On-page SEO, also known as on-site SEO, is the practice of optimising individual web pages in order to improve the ranking of a page with search engines. By optimising a page, the end goal is to gain more visits to your site and ensure that the traffic that does come to your website is as relevant as it can be. On-page refers to content of a page, both front facing as well as the html code, that can be optimised. While off-page SEO refers to links and other external signals which occur off the page you are trying to optimise.
On-page search engine optimisation is particularly important, because it is an aspect of SEO that you have complete control over. If you own a website, you can control the technical aspects of a site as well as the quality and quantity of content. If you also have control over the look and feel of your website, you will be able to improve the site for your users which could improve the performance of your site further. What’s good for your customers is good for Google.
What are On-Page Ranking Factors for SEO?
There are many factors that go to improving your on-page SEO but they can be basically split in to three main aspects; front end content, technical parts and user experience. Below we’ll lay out the basic features you will want to optimise and how best to enhance them for search engines and users alike.
If you are sending users to your site but the content is not up to scratch then you will lose out on both customers and your ranking with Google. Although the quality of a text can be considered subjective, there are some key things that all websites such try to make perfect.
- The text should be relevant to the main focus of the page, pick one key topic for each page and stick to it
- The wording should be unique, you should not duplicate content from other areas on your website and you should not copy text from another website which could wind up giving you a penalty.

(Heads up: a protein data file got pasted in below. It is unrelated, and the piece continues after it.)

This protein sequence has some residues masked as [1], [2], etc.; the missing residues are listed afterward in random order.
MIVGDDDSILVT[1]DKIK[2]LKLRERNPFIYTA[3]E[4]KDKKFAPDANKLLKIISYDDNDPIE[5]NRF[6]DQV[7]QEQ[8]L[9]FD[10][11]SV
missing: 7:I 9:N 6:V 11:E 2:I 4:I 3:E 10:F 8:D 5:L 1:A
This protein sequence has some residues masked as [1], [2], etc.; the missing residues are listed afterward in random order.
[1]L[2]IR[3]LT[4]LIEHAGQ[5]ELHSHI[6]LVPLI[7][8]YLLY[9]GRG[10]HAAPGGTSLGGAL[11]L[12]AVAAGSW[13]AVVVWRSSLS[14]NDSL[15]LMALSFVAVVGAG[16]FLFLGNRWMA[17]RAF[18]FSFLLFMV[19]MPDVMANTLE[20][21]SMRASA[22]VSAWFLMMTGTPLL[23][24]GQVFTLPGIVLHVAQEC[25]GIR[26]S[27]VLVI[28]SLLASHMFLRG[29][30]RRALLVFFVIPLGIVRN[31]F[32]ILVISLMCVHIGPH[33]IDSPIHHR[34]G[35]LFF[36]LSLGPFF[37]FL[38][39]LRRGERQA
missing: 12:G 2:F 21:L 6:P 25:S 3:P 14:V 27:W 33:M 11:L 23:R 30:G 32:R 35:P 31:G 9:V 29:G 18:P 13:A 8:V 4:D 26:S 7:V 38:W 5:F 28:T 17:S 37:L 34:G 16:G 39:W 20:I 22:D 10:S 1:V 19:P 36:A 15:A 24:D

- The content should be well written with correctly spelling and grammar, this will ensure your website looks professional and is easy to read.
The text should be easy to read from a language aspect, but it should also be easy to following using visual clues. Use headers and small paragraphs to break up text and make it easier for your audience to digest. You should also include imagery where possible to give the reader a refreshing break, especially if there is a lot of content on a page.
Volume isn’t everything if you don’t have quality but making sure you have enough written words to please Google and other search engines is key. A page with too small a word count will be considered thin by Google’s standards and will make your page less likely to rank. It depends on your industry and company style, but we recommend a minimum of 300 words, while some pages would work better with 2000+ words.
If you are updating your website with news articles or blogs, then quantity can be important, but what is considered a better ranking factor is the frequency. Better to post one amazing piece once a week than posting five poor quality, thin pieces one week and then nothing for 2 months. Search engines rewards fresh, frequent content.
Title tags & Meta Descriptions
Title tags and meta description tags are HTML elements that specify the title and purpose of a web page. These tags are displayed on search engine results pages (SERPs) as the clickable headline and the description for a given result. The title tag of a web page should be an accurate and brief summary of a page’s content, while the description provides a bit more insight of what will be found on a page, should a user click through.